LOS ANGELES — Rare blizzard warnings were in place for Southern California mountains and forecasters warned of 5 feet of snow at higher elevations, while other parts of the country were still recovering from a major winter storm.
Almost 800,000 homes and businesses in Michigan, including in the metro Detroit area, were without power Thursday after what a utility president called a historic ice storm.
In the west, Portland, Oregon, saw the second-snowiest day on record Wednesday with over 10 inches, the National Weather Service said. The 80-year record of 14.4 inches was set Jan. 21, 1943, according to weather service records.
The heavy snowfall wreaked havoc on travel.
So many stuck cars were abandoned that the city said it was waiving fines for vehicles that are towed for blocking travel lanes.
“I probably won’t see it until Monday, if that,” Eric Zavala said of his car, which he had to leave after it became stuck, told NBC affiliate KGW of Portland.
The snow wound down in Portland on Thursday but a wind chill advisory was still in place until noon Friday, with wind chills of minus 5 degrees possible, according to the weather service.
In California, blizzard warnings were in place for mountains in Los Angeles and Ventura counties for the first time since 1989, the weather service said.
The warnings were in place from 4 a.m. Friday until 4 p.m. Saturday. Areas from 2,000 to 4,000 feet could get up to 1 foot of snow, and higher than that could see 5 feet, forecasters said.
Below the snow line, heavy rain could cause flooding. Parts of the Los Angeles area, including downtown, were under a flood watch from 10 a.m. to 6 p.m. Saturday. The state was facing threats from what the weather service called “an unusually cold and slow-moving winter storm.”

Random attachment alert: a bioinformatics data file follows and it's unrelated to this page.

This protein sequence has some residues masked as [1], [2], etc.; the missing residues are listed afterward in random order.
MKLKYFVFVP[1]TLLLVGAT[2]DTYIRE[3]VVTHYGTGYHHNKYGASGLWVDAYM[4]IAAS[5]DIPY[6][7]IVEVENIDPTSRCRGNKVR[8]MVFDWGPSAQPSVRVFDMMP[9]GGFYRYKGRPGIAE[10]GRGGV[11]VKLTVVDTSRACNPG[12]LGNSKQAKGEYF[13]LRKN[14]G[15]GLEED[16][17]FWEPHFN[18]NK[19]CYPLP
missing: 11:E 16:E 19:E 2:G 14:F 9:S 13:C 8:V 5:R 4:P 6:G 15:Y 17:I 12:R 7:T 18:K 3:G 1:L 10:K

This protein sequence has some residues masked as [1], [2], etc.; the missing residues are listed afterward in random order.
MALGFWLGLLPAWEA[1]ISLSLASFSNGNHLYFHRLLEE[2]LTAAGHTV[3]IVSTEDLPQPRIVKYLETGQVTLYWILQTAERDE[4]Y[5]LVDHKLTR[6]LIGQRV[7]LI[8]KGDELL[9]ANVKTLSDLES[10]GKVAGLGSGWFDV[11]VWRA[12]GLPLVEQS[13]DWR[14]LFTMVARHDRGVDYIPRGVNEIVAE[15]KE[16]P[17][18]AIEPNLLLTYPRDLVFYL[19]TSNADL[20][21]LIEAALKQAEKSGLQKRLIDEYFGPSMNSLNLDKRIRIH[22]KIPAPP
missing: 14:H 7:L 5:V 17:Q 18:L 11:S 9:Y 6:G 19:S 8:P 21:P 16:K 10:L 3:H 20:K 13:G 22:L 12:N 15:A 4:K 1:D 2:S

Either snow or graupel — which is a fragile type of frozen precipitation also called soft hail — fell on Mt. Lee in Los Angeles, where the Hollywood sign is, the weather service said after examining video.
The California Department of Transportation urged drivers to stay home in affected areas.
Traffic was held up on Highway 50 in Meyers, south of Lake Tahoe, on Thursday because of spinouts, the agency said, and Interstate 80 in the Sierra Nevada, from the Nevada state line to Colfax, was closed in both directions. Some cameras in the area were frozen.
Drivers were also briefly stranded on the San Marcos Pass on Highway 154 in the San Marcos Pass near Santa Barbara, a spokesman for the Santa Barbara County Fire Department said. Plows cleared the way, but intermittent closures were possible in the future.
Meanwhile Thursday, much of Midwest and Northeast was recovering from a major winter storm that hit this week.
The Twin Cities of Minneapolis and St. Paul got more than 1 foot of snow, and parts of Michigan were hit by an ice storm that tore down trees and power lines.
More than 790,000 electricity customers were without power Thursday night, according to outage tracking website PowerOutage.us, mostly in south and southeast Michigan.
DTE Energy, the state’s largest power and gas company, said it had 3,000 wires down.
“We’re in the midst of an historic ice storm, one that we have not seen in Michigan for over 50 years,” Trevor Lauer, president of DTE subsidiary DTE Electric, said Thursday.
Lauer urged people to stay inside. Downed energized lines can be hidden by tree branches, and if they are on a fence, the fence can become electrified. “It’s an extremely dangerous condition right now that we have,” he said.
In Van Buren County, on the western side of the state, a volunteer firefighter died Wednesday after a tree branch fell and brought down a power line, the fire department said.
Paw Paw Volunteer Fire Lt. Ethan Quillen, 28, was electrocuted, it said.
Around a half-inch of freezing rain fell on Wayne County, where Detroit is located, according to the weather service.
Lauer expected 95% of its customers without power to be restored by Sunday. Another utility, Consumers Energy also had major outages, but expected many to have power Sunday.
In the Northeast, snow and ice was forecast to taper off Friday, the weather service said.